Biodiversity Science ›› 2013, Vol. 21 ›› Issue (1): 90-98.doi: 10.3724/SP.J.1003.2013.09106

• Orginal Article • Previous Article     Next Article

Ecological niche modeling and its applications in biodiversity conservation

Gengping Zhu*(), Guoqing Liu, Wenjun Bu, Yubao Gao*()   

  1. College of Life Sciences, Nankai University, Tianjin 300071
  • Received:2012-04-23 Accepted:2012-07-11 Online:2013-02-04
  • Zhu Gengping,Gao Yubao;

Based on the environmental variables that associated with species’ occurrence records, ecological niche modeling (ENM) seeks to characterize environmental conditions suitable for a particular species and then identify where suitable environmental habitats are distributed in the space. Recently, ENM has been used increasingly in biological invasion, conservation biology, biological responses to climate change, disease spatial transmission, and variety aspects of ecology and evolutionary biology research. However, the theoretical background of these applications is generally poorly understood, leading to artifactual conclusions in some studies (e.g. niche differentiation during species’ invasion). In this paper we discuss the relationship between niche and geographic distribution and introduce the theoretical basis of ENM, along with relationships between the niche and ENM. Abiotic/biotic, historical and dispersal factors are three key elements that determine species’ geographic distributions at different scales. By using environmental variables derived from distributional records, ENM is based on observations that already include effects of biotic interactions, therefore ENM is used to characterize somewhere between the realized niche and potential niche, not the fundamental niche. Grinnellian and Eltonian niches are both manifested in ENM calibration, depending on the types of variables used to fit model, the natural spatial scale at which they can be measured, and the dispersal of individuals throughout the environment. Applications of ENM in understanding ecological requirements of species, discovery of new species or populations, nature reserve design, predicting potential invasion, modeling biological responses to climate change, niche conservatism, and species delimitation are discussed in this paper.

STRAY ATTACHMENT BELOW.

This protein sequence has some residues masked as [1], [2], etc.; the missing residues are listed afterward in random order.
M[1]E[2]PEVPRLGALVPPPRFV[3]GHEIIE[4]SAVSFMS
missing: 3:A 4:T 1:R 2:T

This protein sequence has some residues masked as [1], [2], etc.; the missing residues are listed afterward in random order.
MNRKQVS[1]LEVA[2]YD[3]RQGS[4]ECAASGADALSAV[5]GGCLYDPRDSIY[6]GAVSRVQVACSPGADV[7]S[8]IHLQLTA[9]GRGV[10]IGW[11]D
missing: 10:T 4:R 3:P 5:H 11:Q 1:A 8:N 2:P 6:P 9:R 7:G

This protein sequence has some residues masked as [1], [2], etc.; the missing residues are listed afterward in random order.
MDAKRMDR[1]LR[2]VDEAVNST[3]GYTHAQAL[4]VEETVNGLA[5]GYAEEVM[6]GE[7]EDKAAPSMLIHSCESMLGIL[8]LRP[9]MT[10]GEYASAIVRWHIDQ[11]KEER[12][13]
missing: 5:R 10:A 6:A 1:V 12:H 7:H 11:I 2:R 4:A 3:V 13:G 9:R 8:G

Key words: ecological niche modeling, niche conservatism, spatial scale, Grinnellian niche, Eltonian niche, fundamental niche, potential niche, realized niche

Fig. 1

Diagram showing a simplified framework for understanding species distribution adopted from (Soberón & Peterson, 2005; Soberón, 2010). Overlap of the three circles (GO) represents areas of actual distribution, within which environment are favorable (circle A), accessible (circle M), and biologically suitable (circle B) to the species. Area A represents geographic extent of the fundamental ecological niche, and GI represents areas of potential distribution. The open circles represent source populations, whereas the closed circles represent sink populations."

Fig. 2

Relative importance of factors affecting species distributions across spatial scales adopted from (Pearson & Dawson, 2003; Soberón 2007, 2010; Hortal et al., 2010)"

Fig. 3

Ecological niche modeling (ENM) building up the fridge of geographical space and ecological space adopted from (Pearson, 2007)"

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